Never mind that Suzi Weinert’s murderous villain was much too scary for family television.
The Orange County writer who published her first novel at the age of 75 will see her book, “Garage Sale Stalker,” presented as a made-for-TV movie Sept. 14 on the Hallmark Channel.
And soon after, her second book “Garage Sale Diamonds” will be released, establishing what her publisher, Barringer Publishing Co., believes will be a successful literary series.
“I thought this was the one and only book I’d ever write,” Weinert said in an interview at her waterside home in Lake of the Woods last week. “I was amazed that I’d even done that.”
But her publisher insisted that her fictional garage sale sleuth, Jennifer Shannon, was destined for greater things -- things Weinert had not even dared to dream about.
When “Garage Sale Stalker” was published in 2010, Weinert sent copies to her five children, including a son in California. As fate would have it, her son’s wife showed it to a childhood friend who has produced a number of successful television series. She thought the idea had potential and passed it along to another producer, Jonathan Axelrod, who pitched the concept to Hallmark. A deal was struck.
That was two years ago.
“I had no idea it would take that long to jump through all the hoops,” Weinert said. “After the first year we thought, ‘Is this really going to happen?’ “
Hallmark’s tried-and-true formula of feel-good, family-friendly fare meant that some changes would be necessary. Weinert’s villain, Ruger Yates, a demented sociopath who has been savagely abused as a child, was more than the Hallmark Channel audience would accept.
The producers hired experienced television writers to produce a script based on Weinert’s concept and characters. The result is “Garage Sale Mystery,” starring actress Lori Loughlin as Jennifer Shannon, which will air at 9 p.m., Saturday, Sept. 14 on the Hallmark Channel.
“It’s a wonderfully entertaining movie,” Weinert said. “If you read the book and like it, and then see the movie, you’re in for two separate good experiences.”
Weinert is sanguine about the rejection of her frightening antagonist. “If the makers of ‘Law and Order’ had come to me, Ruger would be in,” she speculated. “But they didn’t come to me, and Hallmark did. So that led me down a different path.”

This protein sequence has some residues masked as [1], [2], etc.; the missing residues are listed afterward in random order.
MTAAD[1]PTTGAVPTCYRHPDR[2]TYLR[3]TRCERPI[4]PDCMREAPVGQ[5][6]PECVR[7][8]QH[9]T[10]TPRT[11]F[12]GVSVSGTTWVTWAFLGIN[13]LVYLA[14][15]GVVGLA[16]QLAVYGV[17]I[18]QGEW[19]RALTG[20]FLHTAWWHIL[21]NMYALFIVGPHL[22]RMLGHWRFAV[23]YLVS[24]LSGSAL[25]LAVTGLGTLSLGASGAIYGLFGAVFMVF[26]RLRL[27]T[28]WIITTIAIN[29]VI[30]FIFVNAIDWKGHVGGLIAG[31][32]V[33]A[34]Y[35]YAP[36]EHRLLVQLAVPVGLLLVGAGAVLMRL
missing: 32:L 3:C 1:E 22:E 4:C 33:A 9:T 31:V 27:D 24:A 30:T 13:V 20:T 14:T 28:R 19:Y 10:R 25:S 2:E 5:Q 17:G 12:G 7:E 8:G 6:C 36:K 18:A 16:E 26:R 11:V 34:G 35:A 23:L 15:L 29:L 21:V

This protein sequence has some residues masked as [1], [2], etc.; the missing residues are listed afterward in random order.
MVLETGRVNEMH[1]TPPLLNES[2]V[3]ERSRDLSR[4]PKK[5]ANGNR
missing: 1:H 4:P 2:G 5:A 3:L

The producers of “Garage Sale Mystery” invited Weinert to Vancouver, Canada, last spring to be present while the movie was being made.
“I was treated like royalty when I got there,” Weinert said. She was afforded full access to the cast and crew and given her own car and driver and even a director’s chair with her name on it.
“They say that in the credits, there’ll be a full-page screen that says ‘Based on the book by Suzi Weinert,’ which is wonderful,” she said.
Will Weinert, now 78, fulfill her publisher’s ambitious vision of a whole series of “Garage Sale” mysteries?
Weinert said she’ll take it one book at a time. But she already has an idea for a third novel mulling around in her head.
“One of the problems with writing is that it takes so much time,” she admitted. “If you have a big, full life, social life and family and so forth, it’s tough to take that time away.
“When everybody else is out on the deck watching the sunset and you’re back on your computer, you say ‘What’s wrong with this picture?’ “
The author and her husband Don, a retired Army brigadier general, are planning a screening party to watch the movie with friends at a local restaurant.
When asked about his wife’s success, Don Weinert told a questioner at a recent book event, “For years she was the general’s wife, and now I’m the author’s husband.”